While we acknowledged that the report from the energy-saving organisation, which compared the performance of Fischer heaters with householders’ previous storage heating systems, indicated that energy consumption was somewhat lower when using the Fischer systems, it did not demonstrate that they functioned as consumers would expect a “storage heater” to function.
We concluded that the claim “storage heater” in the ad, as consumers were likely to understand it, had not been substantiated and was therefore misleading.
Ad (a) breached CAP Code (Edition 12) rules 3.1 3.1 Marketing communications must not materially mislead or be likely to do so. (Misleading advertising) and 3.7 3.7 Before distributing or submitting a marketing communication for publication, marketers must hold documentary evidence to prove claims that consumers are likely to regard as objective and that are capable of objective substantiation. The ASA may regard claims as misleading in the absence of adequate substantiation. (Substantiation).
Ad (b) stated “Gas boiler uses more energy" and “Fischer dynamic storage heaters use up to 50% less energy than your gas boiler. Efficient heating for less energy!”. We acknowledged that the ad also made references to “green energy” and being “eco-friendly”. However, we considered that consumers were also likely to associate reducing the amount of energy used by their household utilities with a resulting saving on their energy bill. We considered that consumers were likely to understand the claims to mean that installing a Fischer heater would enable them to save money on energy costs compared to a gas heating system.
We considered the test report conducted by the independent testing body, which compared the performance of two Fischer heater models, two storage heater models, and a gas heating system. The results suggested that the Fischer models used less electricity than the other systems. However, we noted that the test used a single laboratory testing environment and only tested one type of gas boiler. We considered that performance could be affected by the differing characteristics of varying types of properties, and we had not seen evidence to demonstrate that the results were sufficiently representative of consumer experience. We noted that the report acknowledged that the savings indicated by the report results “cannot be quoted as a general figure to represent the difference in efficiency between gas central heating and electric heating”.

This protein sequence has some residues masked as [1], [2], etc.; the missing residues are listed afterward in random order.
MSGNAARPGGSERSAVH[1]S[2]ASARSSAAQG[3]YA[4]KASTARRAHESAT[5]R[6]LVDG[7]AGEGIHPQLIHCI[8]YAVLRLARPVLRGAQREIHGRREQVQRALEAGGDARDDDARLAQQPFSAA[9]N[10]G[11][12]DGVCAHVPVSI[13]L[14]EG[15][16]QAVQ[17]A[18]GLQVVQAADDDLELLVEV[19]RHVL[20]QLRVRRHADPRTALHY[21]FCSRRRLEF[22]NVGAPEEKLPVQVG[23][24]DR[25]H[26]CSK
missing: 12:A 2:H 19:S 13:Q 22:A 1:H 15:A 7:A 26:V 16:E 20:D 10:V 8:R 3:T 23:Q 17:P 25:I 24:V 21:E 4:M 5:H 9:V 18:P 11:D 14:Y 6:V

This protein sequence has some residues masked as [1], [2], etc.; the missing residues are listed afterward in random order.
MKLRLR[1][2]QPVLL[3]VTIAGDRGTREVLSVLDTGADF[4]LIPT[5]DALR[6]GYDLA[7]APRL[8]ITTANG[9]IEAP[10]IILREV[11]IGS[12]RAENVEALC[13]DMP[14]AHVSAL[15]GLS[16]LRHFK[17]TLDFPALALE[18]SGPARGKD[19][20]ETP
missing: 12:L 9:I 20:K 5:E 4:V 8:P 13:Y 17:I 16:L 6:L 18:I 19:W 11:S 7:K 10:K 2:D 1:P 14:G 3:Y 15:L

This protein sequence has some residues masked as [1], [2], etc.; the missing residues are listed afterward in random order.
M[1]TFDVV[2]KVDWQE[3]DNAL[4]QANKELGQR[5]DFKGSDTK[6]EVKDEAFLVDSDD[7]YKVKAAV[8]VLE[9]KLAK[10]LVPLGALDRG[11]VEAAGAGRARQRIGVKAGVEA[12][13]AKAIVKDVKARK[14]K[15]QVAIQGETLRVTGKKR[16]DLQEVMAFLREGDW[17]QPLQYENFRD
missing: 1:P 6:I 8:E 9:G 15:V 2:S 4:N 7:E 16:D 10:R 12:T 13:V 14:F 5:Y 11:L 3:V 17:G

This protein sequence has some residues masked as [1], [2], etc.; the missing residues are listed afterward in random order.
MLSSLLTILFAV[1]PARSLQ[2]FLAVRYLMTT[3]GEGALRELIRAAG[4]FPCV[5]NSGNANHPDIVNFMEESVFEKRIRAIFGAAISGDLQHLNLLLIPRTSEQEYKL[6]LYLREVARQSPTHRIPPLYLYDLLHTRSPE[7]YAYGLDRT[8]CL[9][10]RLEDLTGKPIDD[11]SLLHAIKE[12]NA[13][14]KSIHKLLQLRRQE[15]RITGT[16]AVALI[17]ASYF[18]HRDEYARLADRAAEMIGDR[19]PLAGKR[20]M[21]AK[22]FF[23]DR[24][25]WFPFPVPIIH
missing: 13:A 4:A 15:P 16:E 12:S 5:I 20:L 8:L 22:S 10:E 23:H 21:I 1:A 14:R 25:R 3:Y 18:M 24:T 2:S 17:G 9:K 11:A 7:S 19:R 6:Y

That notwithstanding, we calculated the comparative cost of energy for the Fischer systems and the gas heating system using the energy savings outcome from the test report, and the UK average cost per unit of Economy 7 electricity (the lower rate) and the UK average cost per unit of gas, as stated by the Energy Saving Trust. We noted that even if the energy savings stated in the report were representative of average consumer use, the Fischer systems would still cost more to run due to the differences in cost between electricity and gas.
We concluded that the claims “Gas boiler uses more energy" and “Fischer dynamic storage heaters use up to 50% less energy than your gas boiler”, as consumers were likely to understand them – that is, that they would achieve a monetary saving by using a Fischer heater as opposed to gas central heating – had not been substantiated and were therefore misleading.
Ad (b) breached CAP Code (Edition 12) rules 3.1 3.1 Marketing communications must not materially mislead or be likely to do so. (Misleading advertising), 3.7 3.7 Before distributing or submitting a marketing communication for publication, marketers must hold documentary evidence to prove claims that consumers are likely to regard as objective and that are capable of objective substantiation. The ASA may regard claims as misleading in the absence of adequate substantiation. (Substantiation), 3.11 3.11 Marketing communications must not mislead consumers by exaggerating the capability or performance of a product. (Exaggeration) and 3.33 3.33 Marketing communications that include a comparison with an identifiable competitor must not mislead, or be likely to mislead, the consumer about either the advertised product or the competing product. (Comparisons with identifiable competitors).
Ads (a) and (b) must not appear again in the forms complained about. We told Fischer Future Heat UK Ltd not to use the claim “storage heater” in relation to their products unless they held evidence that demonstrated the products were in line with consumer understanding of that term, or made sufficiently clear how the product used electricity. We also told them not state or imply that their heaters would save consumers energy or money compared to gas central heating unless they held adequate evidence to substantiate their claims.